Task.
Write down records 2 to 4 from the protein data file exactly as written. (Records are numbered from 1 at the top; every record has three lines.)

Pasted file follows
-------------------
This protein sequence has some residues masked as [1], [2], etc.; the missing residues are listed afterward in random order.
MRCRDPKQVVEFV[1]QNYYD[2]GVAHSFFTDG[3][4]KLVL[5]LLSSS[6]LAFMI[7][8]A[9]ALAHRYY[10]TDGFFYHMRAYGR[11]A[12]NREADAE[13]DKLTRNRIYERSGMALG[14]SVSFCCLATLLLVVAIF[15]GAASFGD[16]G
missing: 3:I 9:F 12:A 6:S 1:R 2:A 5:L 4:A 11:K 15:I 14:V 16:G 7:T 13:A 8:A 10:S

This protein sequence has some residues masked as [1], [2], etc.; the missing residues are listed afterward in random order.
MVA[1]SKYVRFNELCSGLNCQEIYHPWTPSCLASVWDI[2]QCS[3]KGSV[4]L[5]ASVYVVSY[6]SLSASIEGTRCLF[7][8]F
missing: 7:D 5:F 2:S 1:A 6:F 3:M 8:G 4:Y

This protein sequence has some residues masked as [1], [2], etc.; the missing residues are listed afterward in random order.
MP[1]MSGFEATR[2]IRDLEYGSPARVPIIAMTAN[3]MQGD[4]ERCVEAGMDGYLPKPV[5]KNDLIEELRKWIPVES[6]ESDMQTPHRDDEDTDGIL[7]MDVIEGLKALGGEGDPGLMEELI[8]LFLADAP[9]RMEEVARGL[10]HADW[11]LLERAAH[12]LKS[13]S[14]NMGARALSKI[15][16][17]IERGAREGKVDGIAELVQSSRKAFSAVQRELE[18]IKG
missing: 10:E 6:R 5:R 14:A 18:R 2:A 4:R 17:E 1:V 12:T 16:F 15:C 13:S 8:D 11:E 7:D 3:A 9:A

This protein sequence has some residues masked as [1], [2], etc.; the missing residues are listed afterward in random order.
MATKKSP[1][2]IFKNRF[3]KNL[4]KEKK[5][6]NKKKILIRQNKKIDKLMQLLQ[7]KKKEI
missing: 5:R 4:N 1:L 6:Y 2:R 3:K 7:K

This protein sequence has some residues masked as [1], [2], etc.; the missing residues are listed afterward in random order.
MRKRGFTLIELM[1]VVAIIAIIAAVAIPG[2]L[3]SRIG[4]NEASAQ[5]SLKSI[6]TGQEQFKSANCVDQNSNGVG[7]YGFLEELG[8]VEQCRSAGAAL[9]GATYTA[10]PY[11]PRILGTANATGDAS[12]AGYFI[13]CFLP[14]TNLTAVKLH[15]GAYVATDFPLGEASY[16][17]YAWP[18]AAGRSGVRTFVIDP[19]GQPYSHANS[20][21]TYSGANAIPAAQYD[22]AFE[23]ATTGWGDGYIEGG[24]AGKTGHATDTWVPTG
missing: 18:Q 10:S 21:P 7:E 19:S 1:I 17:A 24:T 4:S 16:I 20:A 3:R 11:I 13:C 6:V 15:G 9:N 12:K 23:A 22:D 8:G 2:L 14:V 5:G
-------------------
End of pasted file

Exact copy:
This protein sequence has some residues masked as [1], [2], etc.; the missing residues are listed afterward in random order.
MVA[1]SKYVRFNELCSGLNCQEIYHPWTPSCLASVWDI[2]QCS[3]KGSV[4]L[5]ASVYVVSY[6]SLSASIEGTRCLF[7][8]F
missing: 7:D 5:F 2:S 1:A 6:F 3:M 8:G 4:Y

This protein sequence has some residues masked as [1], [2], etc.; the missing residues are listed afterward in random order.
MP[1]MSGFEATR[2]IRDLEYGSPARVPIIAMTAN[3]MQGD[4]ERCVEAGMDGYLPKPV[5]KNDLIEELRKWIPVES[6]ESDMQTPHRDDEDTDGIL[7]MDVIEGLKALGGEGDPGLMEELI[8]LFLADAP[9]RMEEVARGL[10]HADW[11]LLERAAH[12]LKS[13]S[14]NMGARALSKI[15][16][17]IERGAREGKVDGIAELVQSSRKAFSAVQRELE[18]IKG
missing: 10:E 6:R 5:R 14:A 18:R 2:A 4:R 17:E 1:V 12:T 16:F 15:C 13:S 8:D 11:E 7:D 3:A 9:A

This protein sequence has some residues masked as [1], [2], etc.; the missing residues are listed afterward in random order.
MATKKSP[1][2]IFKNRF[3]KNL[4]KEKK[5][6]NKKKILIRQNKKIDKLMQLLQ[7]KKKEI
missing: 5:R 4:N 1:L 6:Y 2:R 3:K 7:K